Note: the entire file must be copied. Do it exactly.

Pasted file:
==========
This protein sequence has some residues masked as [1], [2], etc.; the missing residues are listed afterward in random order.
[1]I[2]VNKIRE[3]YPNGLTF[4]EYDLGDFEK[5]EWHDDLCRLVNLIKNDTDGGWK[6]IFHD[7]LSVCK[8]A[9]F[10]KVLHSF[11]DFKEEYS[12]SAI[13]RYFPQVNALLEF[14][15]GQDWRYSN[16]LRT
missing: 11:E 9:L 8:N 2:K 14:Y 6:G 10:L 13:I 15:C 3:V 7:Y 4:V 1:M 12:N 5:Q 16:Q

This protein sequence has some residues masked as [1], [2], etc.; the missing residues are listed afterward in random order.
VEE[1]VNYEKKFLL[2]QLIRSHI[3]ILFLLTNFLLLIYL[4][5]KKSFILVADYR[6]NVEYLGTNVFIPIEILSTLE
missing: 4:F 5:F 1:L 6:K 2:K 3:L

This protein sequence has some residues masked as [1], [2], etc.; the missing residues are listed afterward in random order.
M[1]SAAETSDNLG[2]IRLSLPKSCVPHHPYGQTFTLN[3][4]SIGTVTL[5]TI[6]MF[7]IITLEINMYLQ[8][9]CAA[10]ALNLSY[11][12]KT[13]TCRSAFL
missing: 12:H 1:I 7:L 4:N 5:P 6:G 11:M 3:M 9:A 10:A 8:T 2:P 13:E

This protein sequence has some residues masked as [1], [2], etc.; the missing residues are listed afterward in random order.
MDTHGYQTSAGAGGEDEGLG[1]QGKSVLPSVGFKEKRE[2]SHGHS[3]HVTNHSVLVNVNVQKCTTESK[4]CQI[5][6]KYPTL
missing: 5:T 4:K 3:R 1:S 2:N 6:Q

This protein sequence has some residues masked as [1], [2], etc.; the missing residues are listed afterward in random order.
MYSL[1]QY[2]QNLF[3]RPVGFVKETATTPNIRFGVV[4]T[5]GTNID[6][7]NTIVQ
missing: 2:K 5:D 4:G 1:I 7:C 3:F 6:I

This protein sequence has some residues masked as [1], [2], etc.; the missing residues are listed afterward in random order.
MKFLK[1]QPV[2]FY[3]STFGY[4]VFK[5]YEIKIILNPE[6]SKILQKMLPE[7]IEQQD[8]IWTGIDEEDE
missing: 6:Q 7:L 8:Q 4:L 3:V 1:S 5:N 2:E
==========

This protein sequence has some residues masked as [1], [2], etc.; the missing residues are listed afterward in random order.
[1]I[2]VNKIRE[3]YPNGLTF[4]EYDLGDFEK[5]EWHDDLCRLVNLIKNDTDGGWK[6]IFHD[7]LSVCK[8]A[9]F[10]KVLHSF[11]DFKEEYS[12]SAI[13]RYFPQVNALLEF[14][15]GQDWRYSN[16]LRT
missing: 11:E 9:L 8:N 2:K 14:Y 6:G 10:L 13:I 15:C 3:V 7:Y 4:V 1:M 12:N 5:Q 16:Q

This protein sequence has some residues masked as [1], [2], etc.; the missing residues are listed afterward in random order.
VEE[1]VNYEKKFLL[2]QLIRSHI[3]ILFLLTNFLLLIYL[4][5]KKSFILVADYR[6]NVEYLGTNVFIPIEILSTLE
missing: 4:F 5:F 1:L 6:K 2:K 3:L

This protein sequence has some residues masked as [1], [2], etc.; the missing residues are listed afterward in random order.
M[1]SAAETSDNLG[2]IRLSLPKSCVPHHPYGQTFTLN[3][4]SIGTVTL[5]TI[6]MF[7]IITLEINMYLQ[8][9]CAA[10]ALNLSY[11][12]KT[13]TCRSAFL
missing: 12:H 1:I 7:L 4:N 5:P 6:G 11:M 3:M 9:A 10:A 8:T 2:P 13:E

This protein sequence has some residues masked as [1], [2], etc.; the missing residues are listed afterward in random order.
MDTHGYQTSAGAGGEDEGLG[1]QGKSVLPSVGFKEKRE[2]SHGHS[3]HVTNHSVLVNVNVQKCTTESK[4]CQI[5][6]KYPTL
missing: 5:T 4:K 3:R 1:S 2:N 6:Q

This protein sequence has some residues masked as [1], [2], etc.; the missing residues are listed afterward in random order.
MYSL[1]QY[2]QNLF[3]RPVGFVKETATTPNIRFGVV[4]T[5]GTNID[6][7]NTIVQ
missing: 2:K 5:D 4:G 1:I 7:C 3:F 6:I

This protein sequence has some residues masked as [1], [2], etc.; the missing residues are listed afterward in random order.
MKFLK[1]QPV[2]FY[3]STFGY[4]VFK[5]YEIKIILNPE[6]SKILQKMLPE[7]IEQQD[8]IWTGIDEEDE
missing: 6:Q 7:L 8:Q 4:L 3:V 1:S 5:N 2:E